Burmese Python Non-Native Species of the Everglades

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The Florida Everglades was an untouched paradise until settlers arrived in the early 19th century. Which their arrival they brought new non-native species of animals and plants. Many of these species have flourished in this delicate ecosystem. Today the Florida wildlife commission has many plants, mammals, and reptiles that are all listed as established non-native, or invasive species.

One of the most widely known invasive reptiles is the Burmese python; which became established in the early 1980s. Many of my clients ask me when we are on tour how did the snakes get here? I explain that there was a breeding facility that was destroyed during hurricane Andrew in 1992, but the snakes were in the area before then and in many cases it is because of the exotic pet trade. In many cases you can acquire permits to own exotic animals and keep them in your home, some animals didn’t need permits at all.

In many instances some of these animals were able to break free of their enclosures and escape. Sometimes the pet owners were no longer able to take care of them so they wanted to set them free and live a happy life. People have let these animals go and they have made their way into the Florida Everglades.

For animals such as the Burmese python and Boa Constrictors, the Florida Everglades offers an amazing habitat for them. They can disappear into the vast marshes and survive easily. These animals are masters of camouflage and stealth. The animal can lay very still and when prey is close it will quickly strike and wrap itself around the animal constricting it until it dies. Even for a large animal it can dislocate the hinges of his jaw and begin swallowing the animal whole. Sometimes the snake wins, sometimes the gator wins.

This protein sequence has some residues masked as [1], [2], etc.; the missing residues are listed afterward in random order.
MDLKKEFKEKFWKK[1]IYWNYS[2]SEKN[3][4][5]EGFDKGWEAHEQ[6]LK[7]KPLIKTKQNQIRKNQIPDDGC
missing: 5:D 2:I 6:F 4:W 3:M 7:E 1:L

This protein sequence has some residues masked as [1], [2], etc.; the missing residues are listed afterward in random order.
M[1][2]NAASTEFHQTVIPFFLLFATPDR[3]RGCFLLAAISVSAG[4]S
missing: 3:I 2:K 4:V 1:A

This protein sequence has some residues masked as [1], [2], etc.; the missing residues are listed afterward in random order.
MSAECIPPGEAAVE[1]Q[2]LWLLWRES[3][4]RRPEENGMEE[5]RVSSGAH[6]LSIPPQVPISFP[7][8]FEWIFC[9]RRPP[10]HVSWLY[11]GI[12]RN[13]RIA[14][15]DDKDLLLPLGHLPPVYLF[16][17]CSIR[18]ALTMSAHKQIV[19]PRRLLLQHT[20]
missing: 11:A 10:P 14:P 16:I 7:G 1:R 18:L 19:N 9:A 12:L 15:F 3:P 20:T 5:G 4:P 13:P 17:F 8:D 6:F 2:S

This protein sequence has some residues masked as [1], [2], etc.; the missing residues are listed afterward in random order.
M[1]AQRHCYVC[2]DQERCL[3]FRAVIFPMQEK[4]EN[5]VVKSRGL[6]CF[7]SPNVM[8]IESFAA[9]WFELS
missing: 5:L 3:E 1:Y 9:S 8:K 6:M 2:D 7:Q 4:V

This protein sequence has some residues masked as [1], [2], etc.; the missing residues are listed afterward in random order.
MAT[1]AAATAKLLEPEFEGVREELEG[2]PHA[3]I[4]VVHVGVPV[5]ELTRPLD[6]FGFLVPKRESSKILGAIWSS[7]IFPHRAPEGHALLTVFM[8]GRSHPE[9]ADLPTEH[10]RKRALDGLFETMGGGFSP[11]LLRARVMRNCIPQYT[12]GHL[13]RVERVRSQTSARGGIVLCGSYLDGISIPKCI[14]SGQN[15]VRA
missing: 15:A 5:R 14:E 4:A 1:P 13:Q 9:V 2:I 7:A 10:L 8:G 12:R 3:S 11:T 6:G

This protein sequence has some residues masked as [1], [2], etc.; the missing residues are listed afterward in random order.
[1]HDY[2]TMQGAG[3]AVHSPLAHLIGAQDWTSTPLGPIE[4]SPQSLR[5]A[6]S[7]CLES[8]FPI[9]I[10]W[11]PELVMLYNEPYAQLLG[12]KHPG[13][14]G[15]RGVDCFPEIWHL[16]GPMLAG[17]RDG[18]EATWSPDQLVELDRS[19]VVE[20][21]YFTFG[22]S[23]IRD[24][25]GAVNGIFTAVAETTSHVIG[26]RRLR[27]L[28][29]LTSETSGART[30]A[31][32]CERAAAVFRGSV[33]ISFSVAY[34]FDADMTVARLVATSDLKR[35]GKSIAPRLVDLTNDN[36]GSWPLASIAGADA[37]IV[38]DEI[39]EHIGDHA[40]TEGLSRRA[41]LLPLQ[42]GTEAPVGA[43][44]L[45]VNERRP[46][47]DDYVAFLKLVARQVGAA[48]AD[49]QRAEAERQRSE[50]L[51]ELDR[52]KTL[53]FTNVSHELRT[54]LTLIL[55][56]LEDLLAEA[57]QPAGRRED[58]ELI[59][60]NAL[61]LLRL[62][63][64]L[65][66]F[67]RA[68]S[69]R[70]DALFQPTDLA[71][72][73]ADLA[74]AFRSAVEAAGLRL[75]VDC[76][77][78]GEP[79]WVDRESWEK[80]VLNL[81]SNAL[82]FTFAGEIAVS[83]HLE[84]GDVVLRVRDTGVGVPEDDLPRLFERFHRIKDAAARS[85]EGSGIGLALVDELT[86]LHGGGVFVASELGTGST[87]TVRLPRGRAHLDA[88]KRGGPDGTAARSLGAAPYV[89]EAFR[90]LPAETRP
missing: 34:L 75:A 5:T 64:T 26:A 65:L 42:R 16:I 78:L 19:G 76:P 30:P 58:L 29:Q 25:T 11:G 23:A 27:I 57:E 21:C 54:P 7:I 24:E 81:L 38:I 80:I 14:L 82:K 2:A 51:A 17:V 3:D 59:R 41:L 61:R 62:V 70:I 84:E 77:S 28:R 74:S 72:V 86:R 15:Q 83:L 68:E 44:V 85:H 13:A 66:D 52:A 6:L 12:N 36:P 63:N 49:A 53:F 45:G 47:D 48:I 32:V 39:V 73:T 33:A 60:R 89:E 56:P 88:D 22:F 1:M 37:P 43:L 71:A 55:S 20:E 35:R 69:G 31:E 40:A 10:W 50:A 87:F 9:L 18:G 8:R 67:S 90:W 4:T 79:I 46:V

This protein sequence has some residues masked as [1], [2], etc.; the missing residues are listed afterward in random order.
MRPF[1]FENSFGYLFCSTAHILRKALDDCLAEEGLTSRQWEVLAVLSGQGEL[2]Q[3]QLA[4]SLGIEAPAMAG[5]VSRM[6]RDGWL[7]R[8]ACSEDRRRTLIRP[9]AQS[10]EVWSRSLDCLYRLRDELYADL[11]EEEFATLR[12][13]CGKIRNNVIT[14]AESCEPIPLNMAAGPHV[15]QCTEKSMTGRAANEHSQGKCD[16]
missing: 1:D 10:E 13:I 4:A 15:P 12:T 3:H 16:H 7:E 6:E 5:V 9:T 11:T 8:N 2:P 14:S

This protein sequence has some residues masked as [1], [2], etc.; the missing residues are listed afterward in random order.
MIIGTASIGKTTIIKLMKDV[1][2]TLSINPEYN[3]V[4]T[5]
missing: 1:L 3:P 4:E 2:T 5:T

There have been documented cases of pythons swallowing gators. Aerial photography from helicopters has shown large snakes laying out on a bed of sawgrass with a very large gator in its belly. Up until the 1980s the American alligator was the top predator in the Florida Everglades. It appears that those days are gone.

With the introduction of these invasive snakes, gators are now on their menu as well as birds, turtles, and fish. In an effort to try and control the outbreak of the snakes there have been special hunts designated to try and catch and kill these animals. With the vast territory of the Florida Everglades it is my opinion that these hunts will not even put a dent in the situation. The snakes are now listed as a conditional species in Florida and can no longer be acquired as pets in the state. You are no longer allowed to transport the snakes across state lines.

The snakes are not only contained to South Florida. There have been snakes found moving north west through the state indicating that they were released or escaped pets.

These animals are potentially dangerous to humans as well. Since these python can grow up to lengths of 20 feet, and lay as many as 30 to 40 eggs per year; we are talking about a very dangerous animal that can cause a lot of harm to our environment and potentially human life.

At this moment researchers estimate the numbers to be between 30,000 and upwards of 300,000 pythons that likely occupy South Florida, which is just another way of saying they have no idea. However, between 2000 and 2011 almost 1800 pythons were removed from the Everglades national Park and surrounding areas.

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